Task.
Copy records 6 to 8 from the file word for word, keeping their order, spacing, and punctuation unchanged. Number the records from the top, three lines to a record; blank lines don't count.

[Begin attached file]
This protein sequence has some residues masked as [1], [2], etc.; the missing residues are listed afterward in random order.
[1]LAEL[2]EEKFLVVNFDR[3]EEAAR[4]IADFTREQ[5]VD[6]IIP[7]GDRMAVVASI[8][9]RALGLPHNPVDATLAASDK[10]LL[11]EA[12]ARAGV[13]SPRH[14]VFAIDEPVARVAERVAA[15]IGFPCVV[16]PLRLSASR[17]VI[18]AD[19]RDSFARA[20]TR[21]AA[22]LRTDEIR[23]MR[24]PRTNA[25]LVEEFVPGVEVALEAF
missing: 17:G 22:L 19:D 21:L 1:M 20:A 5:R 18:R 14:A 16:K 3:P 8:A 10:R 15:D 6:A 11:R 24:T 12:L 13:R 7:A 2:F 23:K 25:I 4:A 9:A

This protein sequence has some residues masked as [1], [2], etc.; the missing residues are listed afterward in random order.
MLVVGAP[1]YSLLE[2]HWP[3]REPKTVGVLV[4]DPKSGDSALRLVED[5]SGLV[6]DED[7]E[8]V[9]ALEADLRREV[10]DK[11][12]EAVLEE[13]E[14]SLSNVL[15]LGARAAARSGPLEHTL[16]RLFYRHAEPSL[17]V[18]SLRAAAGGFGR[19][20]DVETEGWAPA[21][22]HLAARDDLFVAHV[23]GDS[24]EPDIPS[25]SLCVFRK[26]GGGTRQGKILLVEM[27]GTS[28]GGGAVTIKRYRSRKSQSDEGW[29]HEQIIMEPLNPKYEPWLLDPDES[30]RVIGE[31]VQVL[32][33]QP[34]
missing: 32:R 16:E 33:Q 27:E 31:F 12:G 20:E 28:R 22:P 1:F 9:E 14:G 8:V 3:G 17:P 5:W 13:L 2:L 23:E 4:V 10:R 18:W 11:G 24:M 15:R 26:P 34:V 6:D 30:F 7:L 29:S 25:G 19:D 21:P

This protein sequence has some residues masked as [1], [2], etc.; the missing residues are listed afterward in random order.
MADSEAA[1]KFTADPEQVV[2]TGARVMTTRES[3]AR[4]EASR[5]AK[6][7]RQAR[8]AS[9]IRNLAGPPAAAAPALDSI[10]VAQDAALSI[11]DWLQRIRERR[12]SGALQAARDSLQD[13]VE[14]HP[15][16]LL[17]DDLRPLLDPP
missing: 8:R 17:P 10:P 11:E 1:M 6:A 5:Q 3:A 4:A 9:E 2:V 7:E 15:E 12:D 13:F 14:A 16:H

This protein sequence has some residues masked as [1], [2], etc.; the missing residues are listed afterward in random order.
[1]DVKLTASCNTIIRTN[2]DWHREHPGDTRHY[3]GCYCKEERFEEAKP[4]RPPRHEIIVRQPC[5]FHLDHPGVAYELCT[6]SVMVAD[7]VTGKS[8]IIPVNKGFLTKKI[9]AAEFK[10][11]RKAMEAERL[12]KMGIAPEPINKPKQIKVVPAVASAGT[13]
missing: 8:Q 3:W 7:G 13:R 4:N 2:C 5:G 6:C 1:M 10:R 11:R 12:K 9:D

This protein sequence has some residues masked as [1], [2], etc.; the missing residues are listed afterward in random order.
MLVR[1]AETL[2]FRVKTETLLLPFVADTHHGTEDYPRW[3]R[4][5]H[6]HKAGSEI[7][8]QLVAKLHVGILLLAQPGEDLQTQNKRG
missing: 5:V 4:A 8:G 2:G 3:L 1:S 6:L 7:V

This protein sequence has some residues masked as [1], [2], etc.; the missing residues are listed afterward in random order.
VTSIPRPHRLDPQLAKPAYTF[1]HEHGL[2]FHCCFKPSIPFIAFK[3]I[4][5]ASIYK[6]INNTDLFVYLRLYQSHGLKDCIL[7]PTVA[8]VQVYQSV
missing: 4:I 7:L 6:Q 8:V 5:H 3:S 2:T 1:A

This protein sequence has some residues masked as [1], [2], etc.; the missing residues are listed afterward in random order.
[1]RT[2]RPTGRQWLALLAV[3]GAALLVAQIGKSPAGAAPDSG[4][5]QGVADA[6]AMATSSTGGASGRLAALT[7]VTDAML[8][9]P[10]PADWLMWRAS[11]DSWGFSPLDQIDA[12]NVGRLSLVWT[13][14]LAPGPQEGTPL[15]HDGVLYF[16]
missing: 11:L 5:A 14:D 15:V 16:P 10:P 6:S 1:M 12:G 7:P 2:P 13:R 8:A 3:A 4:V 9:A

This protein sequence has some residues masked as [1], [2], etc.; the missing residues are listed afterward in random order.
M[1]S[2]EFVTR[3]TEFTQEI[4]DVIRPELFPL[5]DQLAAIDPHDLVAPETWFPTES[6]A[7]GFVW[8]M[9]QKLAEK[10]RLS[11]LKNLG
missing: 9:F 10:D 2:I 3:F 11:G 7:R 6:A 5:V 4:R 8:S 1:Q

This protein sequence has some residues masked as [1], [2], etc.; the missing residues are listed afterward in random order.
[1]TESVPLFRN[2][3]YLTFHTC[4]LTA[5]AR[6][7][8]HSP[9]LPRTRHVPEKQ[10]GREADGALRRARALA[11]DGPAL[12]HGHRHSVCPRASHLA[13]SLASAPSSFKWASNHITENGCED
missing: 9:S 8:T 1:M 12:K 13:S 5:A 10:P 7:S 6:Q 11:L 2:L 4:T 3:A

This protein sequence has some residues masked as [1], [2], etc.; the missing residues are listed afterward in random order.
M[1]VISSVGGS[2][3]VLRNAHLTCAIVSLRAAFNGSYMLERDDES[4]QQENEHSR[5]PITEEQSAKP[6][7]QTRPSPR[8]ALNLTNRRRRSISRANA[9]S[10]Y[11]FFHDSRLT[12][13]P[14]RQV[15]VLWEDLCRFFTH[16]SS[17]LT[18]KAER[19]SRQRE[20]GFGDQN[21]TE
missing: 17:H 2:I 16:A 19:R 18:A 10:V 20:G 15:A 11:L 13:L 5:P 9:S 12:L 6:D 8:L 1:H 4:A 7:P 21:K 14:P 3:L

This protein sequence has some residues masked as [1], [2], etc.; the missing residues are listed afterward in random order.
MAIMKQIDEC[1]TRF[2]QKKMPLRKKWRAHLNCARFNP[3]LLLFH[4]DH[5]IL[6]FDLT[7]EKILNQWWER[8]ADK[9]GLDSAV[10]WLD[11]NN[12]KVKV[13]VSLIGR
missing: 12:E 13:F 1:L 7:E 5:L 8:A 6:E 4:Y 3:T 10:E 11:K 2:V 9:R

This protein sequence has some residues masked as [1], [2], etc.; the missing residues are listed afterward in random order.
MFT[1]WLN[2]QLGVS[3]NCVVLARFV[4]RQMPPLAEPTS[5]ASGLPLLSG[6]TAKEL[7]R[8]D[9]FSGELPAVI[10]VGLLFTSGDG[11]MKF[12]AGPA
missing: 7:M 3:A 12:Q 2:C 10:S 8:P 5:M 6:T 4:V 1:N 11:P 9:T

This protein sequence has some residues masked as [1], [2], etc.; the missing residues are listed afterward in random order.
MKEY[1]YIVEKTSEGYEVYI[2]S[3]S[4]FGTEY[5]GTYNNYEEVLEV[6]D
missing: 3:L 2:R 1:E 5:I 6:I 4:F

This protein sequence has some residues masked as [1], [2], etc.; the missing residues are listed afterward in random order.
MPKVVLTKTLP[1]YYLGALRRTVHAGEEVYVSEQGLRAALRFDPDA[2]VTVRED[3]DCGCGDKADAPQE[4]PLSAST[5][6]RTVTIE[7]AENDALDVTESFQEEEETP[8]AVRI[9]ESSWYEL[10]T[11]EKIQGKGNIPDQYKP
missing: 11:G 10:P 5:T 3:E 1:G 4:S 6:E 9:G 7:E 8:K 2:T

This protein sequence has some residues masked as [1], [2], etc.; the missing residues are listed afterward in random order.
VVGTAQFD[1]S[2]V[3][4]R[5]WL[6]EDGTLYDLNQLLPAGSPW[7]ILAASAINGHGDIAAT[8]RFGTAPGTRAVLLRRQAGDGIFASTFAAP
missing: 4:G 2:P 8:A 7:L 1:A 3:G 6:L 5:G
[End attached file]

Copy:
This protein sequence has some residues masked as [1], [2], etc.; the missing residues are listed afterward in random order.
VTSIPRPHRLDPQLAKPAYTF[1]HEHGL[2]FHCCFKPSIPFIAFK[3]I[4][5]ASIYK[6]INNTDLFVYLRLYQSHGLKDCIL[7]PTVA[8]VQVYQSV
missing: 4:I 7:L 6:Q 8:V 5:H 3:S 2:T 1:A

This protein sequence has some residues masked as [1], [2], etc.; the missing residues are listed afterward in random order.
[1]RT[2]RPTGRQWLALLAV[3]GAALLVAQIGKSPAGAAPDSG[4][5]QGVADA[6]AMATSSTGGASGRLAALT[7]VTDAML[8][9]P[10]PADWLMWRAS[11]DSWGFSPLDQIDA[12]NVGRLSLVWT[13][14]LAPGPQEGTPL[15]HDGVLYF[16]
missing: 11:L 5:A 14:D 15:V 16:P 10:P 6:S 1:M 12:G 7:P 2:P 13:R 8:A 3:A 4:V 9:A

This protein sequence has some residues masked as [1], [2], etc.; the missing residues are listed afterward in random order.
M[1]S[2]EFVTR[3]TEFTQEI[4]DVIRPELFPL[5]DQLAAIDPHDLVAPETWFPTES[6]A[7]GFVW[8]M[9]QKLAEK[10]RLS[11]LKNLG
missing: 9:F 10:D 2:I 3:F 11:G 7:R 6:A 5:V 4:R 8:S 1:Q